The info is here.

Friday, September 20, 2019

The crossroads between ethics and technology

Arrow indicating side road in mountain landscapeTehilla Shwartz Altshuler
Techcrunch.com
Originally posted August 6, 2019

Here is an excerpt:

The first relates to ethics. If anything is clear today in the world of technology, it is the need to include ethical concerns when developing, distributing, implementing and using technology. This is all the more important because in many domains there is no regulation or legislation to provide a clear definition of what may and may not be done. There is nothing intrinsic to technology that requires that it pursue only good ends. The mission of our generation is to ensure that technology works for our benefit and that it can help realize social ideals. The goal of these new technologies should not be to replicate power structures or other evils of the past. 

Startup nation should focus on fighting crime and improving autonomous vehicles and healthcare advancements. It shouldn’t be running extremist groups on Facebook, setting up “bot farms” and fakes, selling attackware and spyware, infringing on privacy and producing deepfake videos.

The second issue is the lack of transparency. The combination of individuals and companies that have worked for, and sometimes still work with, the security establishment frequently takes place behind a thick screen of concealment. These entities often evade answering challenging questions that result from the Israeli Freedom of Information law and even recourse to the military censor — a unique Israeli institution — to avoid such inquires.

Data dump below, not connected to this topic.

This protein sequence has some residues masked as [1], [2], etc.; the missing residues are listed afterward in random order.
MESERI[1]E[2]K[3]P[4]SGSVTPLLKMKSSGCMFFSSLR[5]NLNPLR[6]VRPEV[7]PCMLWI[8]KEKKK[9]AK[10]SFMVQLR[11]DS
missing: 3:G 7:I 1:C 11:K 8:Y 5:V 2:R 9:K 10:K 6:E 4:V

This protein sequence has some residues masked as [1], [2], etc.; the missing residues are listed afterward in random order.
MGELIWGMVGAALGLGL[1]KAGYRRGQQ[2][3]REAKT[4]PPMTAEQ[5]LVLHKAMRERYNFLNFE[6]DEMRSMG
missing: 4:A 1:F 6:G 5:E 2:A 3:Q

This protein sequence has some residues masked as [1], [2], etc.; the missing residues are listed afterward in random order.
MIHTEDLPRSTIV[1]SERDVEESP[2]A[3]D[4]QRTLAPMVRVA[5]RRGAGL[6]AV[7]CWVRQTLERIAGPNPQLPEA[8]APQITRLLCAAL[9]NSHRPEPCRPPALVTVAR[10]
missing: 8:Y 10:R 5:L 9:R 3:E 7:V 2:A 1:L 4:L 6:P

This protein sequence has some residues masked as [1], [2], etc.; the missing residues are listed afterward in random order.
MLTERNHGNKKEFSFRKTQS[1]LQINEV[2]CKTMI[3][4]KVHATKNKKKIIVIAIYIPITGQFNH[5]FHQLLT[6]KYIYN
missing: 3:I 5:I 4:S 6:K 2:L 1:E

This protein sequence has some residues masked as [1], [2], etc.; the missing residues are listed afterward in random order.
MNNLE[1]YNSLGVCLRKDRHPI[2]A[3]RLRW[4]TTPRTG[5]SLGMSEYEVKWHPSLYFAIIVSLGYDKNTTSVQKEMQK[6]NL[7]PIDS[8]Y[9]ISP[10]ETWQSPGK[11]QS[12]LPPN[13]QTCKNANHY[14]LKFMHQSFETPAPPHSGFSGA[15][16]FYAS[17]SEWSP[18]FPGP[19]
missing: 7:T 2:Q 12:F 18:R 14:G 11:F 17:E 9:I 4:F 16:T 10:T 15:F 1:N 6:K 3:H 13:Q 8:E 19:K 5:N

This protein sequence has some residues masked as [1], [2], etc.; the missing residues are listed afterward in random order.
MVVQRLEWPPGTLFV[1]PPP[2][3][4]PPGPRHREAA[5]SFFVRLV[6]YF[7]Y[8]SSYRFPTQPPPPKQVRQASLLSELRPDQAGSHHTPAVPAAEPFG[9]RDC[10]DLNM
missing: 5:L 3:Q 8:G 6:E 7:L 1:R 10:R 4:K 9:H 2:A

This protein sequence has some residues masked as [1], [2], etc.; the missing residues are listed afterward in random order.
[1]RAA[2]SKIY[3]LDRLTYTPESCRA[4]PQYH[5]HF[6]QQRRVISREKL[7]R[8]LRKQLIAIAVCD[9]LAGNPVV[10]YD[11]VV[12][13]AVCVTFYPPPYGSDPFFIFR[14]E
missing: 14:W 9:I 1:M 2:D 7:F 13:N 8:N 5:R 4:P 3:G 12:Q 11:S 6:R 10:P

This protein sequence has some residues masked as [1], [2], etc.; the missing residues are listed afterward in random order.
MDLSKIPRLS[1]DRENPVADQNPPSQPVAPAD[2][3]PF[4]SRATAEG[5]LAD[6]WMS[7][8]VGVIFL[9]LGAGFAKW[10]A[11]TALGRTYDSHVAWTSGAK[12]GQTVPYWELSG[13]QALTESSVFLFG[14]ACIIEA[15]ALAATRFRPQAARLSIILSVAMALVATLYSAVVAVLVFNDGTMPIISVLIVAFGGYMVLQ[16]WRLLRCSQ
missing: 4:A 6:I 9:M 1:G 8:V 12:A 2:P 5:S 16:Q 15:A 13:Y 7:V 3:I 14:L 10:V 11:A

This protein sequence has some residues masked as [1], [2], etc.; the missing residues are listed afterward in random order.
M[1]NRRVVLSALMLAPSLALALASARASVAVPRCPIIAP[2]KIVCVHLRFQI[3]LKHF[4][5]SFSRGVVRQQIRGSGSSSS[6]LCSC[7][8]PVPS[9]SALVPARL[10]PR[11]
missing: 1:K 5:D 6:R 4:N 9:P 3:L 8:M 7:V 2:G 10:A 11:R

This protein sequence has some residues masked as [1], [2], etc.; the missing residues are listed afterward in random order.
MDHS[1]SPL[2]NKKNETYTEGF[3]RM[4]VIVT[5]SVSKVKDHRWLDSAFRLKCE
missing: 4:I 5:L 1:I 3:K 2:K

Why Moral Emotions Go Viral Online

Ana P. Gantman, William J. Brady, & Jay Van Bavel
Scientific American
Originally posted August 20, 2019

Social media is changing the character of our political conversations. As many have pointed out, our attention is a scarce resource that politicians and journalists are constantly fighting to attract, and the online world has become a primary trigger of our moral outrage. These two ideas, it turns out, are fundamentally related. According to our forthcoming paper, words that appeal to one’s sense of right and wrong are particularly effective at capturing attention, which may help explain this new political reality.